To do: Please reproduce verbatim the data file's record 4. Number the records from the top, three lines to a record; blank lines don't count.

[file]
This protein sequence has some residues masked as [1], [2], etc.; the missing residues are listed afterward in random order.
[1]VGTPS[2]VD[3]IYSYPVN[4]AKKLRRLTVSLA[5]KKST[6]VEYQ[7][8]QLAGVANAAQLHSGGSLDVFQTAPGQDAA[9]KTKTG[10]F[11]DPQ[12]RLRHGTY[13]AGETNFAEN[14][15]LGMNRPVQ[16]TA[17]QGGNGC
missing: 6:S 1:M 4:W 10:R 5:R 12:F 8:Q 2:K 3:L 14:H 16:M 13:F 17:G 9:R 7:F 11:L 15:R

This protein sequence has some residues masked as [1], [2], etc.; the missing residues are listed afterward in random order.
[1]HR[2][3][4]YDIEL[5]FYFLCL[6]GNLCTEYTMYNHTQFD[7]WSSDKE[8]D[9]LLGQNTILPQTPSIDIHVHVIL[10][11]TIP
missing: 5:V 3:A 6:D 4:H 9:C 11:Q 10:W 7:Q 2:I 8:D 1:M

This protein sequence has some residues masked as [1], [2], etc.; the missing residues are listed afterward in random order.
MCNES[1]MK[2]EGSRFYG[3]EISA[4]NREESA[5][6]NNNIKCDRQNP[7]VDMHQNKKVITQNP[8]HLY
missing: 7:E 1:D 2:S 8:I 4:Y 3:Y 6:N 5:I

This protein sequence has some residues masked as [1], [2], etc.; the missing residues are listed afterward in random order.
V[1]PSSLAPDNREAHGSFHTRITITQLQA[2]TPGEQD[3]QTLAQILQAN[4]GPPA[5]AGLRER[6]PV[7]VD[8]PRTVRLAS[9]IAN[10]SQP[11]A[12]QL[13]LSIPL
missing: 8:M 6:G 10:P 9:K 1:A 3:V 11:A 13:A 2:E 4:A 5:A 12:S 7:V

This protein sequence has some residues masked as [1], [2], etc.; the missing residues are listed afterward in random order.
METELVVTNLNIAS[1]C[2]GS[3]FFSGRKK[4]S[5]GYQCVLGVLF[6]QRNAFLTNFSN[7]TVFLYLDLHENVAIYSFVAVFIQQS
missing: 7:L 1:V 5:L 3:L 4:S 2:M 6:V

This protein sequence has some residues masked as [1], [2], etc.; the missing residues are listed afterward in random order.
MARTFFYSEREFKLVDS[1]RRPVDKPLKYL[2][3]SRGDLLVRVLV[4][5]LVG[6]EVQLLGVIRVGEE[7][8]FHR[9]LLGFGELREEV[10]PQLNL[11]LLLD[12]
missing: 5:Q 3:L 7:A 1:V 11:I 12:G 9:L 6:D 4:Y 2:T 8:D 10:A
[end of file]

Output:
This protein sequence has some residues masked as [1], [2], etc.; the missing residues are listed afterward in random order.
V[1]PSSLAPDNREAHGSFHTRITITQLQA[2]TPGEQD[3]QTLAQILQAN[4]GPPA[5]AGLRER[6]PV[7]VD[8]PRTVRLAS[9]IAN[10]SQP[11]A[12]QL[13]LSIPL
missing: 8:M 6:G 10:P 9:K 1:A 3:V 11:A 13:A 2:E 4:A 5:A 12:S 7:V